Often times throughout your life, you may find your voice squashed in the expansive structure of an organization or large group. Whether it be your academic, personal or professional life, your contributions may go unnoticed or your opinions swept under the rug.
Sometimes you make it through half the battle. You try to capitalize on the opportunity to initiate great change—whatever that may be—but you’re simply directed to an ever-growing box of suggestions or feedback that probably will prevent your efforts from coming to fruition. You spend time reflecting and composing a solution only for it to be shot down, and sometimes the motivation to work toward change and improvement is extinguished with it.
You might find yourself in this situation in your first internship, co-op or job. A new person in an organization, especially if they are young or a person of color, is often overlooked when they try providing feedback and direction for improvement. You wonder if answering a survey will really initiate proper change. Does your feedback get noticed, your voice heard?
It does here. It does at Case Western Reserve University—as long as you know how to make your voice heard, that is.
At CWRU, it’s often underestimated how much of an effect students can have on a significant problem or issue.
Sure, we students get our fair share of surveys sent to our inboxes where we can write optional comments and fill in bubbles about the meal plan or how useful your advisors are, but often some of the most important issues requiring attention aren’t the subject of a survey. Problems that would otherwise go unnoticed or are underrepresented benefit the most from your voice and diverse student input.
Most importantly, you don’t need to be a part of an organization pushing for change to necessarily provoke change.
I recently wrote in The Observer about the unreliability of WEPA printers on campus. As a result, I was pointed in the direction of John Landers, director of IT service management for University Technology ([U]Tech), who set up a meeting with me where we discussed changes being conducted in partnership with the Undergraduate Student Government (USG) to improve the reliability and accessibility of the wēpa print network. He also offered my suggestions to USG for new printer locations.
Similarly, I wrote about the Student Information Systems (SIS) my sophomore year, requesting that change be initiated from its then outdated user interface and counterintuitive design. I was subsequently contacted by Stacy Mitchell, associate director of SIS, who was looking for volunteers to join small discussion groups seeking input on the new SIS, which was in development at the time. I joined and offered suggestions and feedback.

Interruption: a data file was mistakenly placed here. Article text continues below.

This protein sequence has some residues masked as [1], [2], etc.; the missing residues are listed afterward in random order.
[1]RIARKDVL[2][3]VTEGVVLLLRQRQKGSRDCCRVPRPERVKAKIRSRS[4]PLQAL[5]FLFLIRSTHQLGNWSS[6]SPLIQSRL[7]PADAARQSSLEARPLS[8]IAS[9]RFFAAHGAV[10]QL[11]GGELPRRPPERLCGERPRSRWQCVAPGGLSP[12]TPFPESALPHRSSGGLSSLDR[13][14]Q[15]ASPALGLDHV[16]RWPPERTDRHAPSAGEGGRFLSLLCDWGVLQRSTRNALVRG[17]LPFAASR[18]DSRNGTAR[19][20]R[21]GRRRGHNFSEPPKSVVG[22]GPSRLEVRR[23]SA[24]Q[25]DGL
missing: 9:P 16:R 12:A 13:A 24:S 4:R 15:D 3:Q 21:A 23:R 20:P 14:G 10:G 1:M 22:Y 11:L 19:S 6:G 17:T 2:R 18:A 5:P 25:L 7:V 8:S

As a writer for The Observer, it’s easy for me to say “just reach out and you’ll be heard.” I can throw out whatever concerns I have on an issue and may or may not receive an email discussing change going on in that realm and perhaps even an invitation to help with that change.
But my most influential changes happen beyond my articles. Expressing an opinion is one thing, but having one with a presentable solution and communicating with the right people is another. It’s the biggest step in initiating change. Sometimes, you just need to start small, clear up some questions you may have and find out where you can join in ongoing efforts, if anyplace.
A couple of weeks ago I noticed an issue with the wireless internet connectivity in one of my classrooms. The network was slow and hindered my ability to use my laptop, and with course materials and notes being referenced online in most classes now, I knew I was not the only one dealing with this problem. At first, I thought this would be a problem I’d just have to deal with, but then I wondered if anyone had even tried to solve it. I sent in a [U]Tech service request and, lo and behold, there were supposed to be internet access points located in that room that were not there. In just two weeks, three access points were installed in the room and the problem was solved.
You can make the change that solves problems other people are being affected by. Be your own student ambassador. Don’t wait for organizations or groups with more recognition to solve problems you see, because there’s no guarantee they see it too.
Take the initiative and be heard.
Jason Richards is a third-year computer science major. He enjoys programming, biking and spending his money on Chipotle.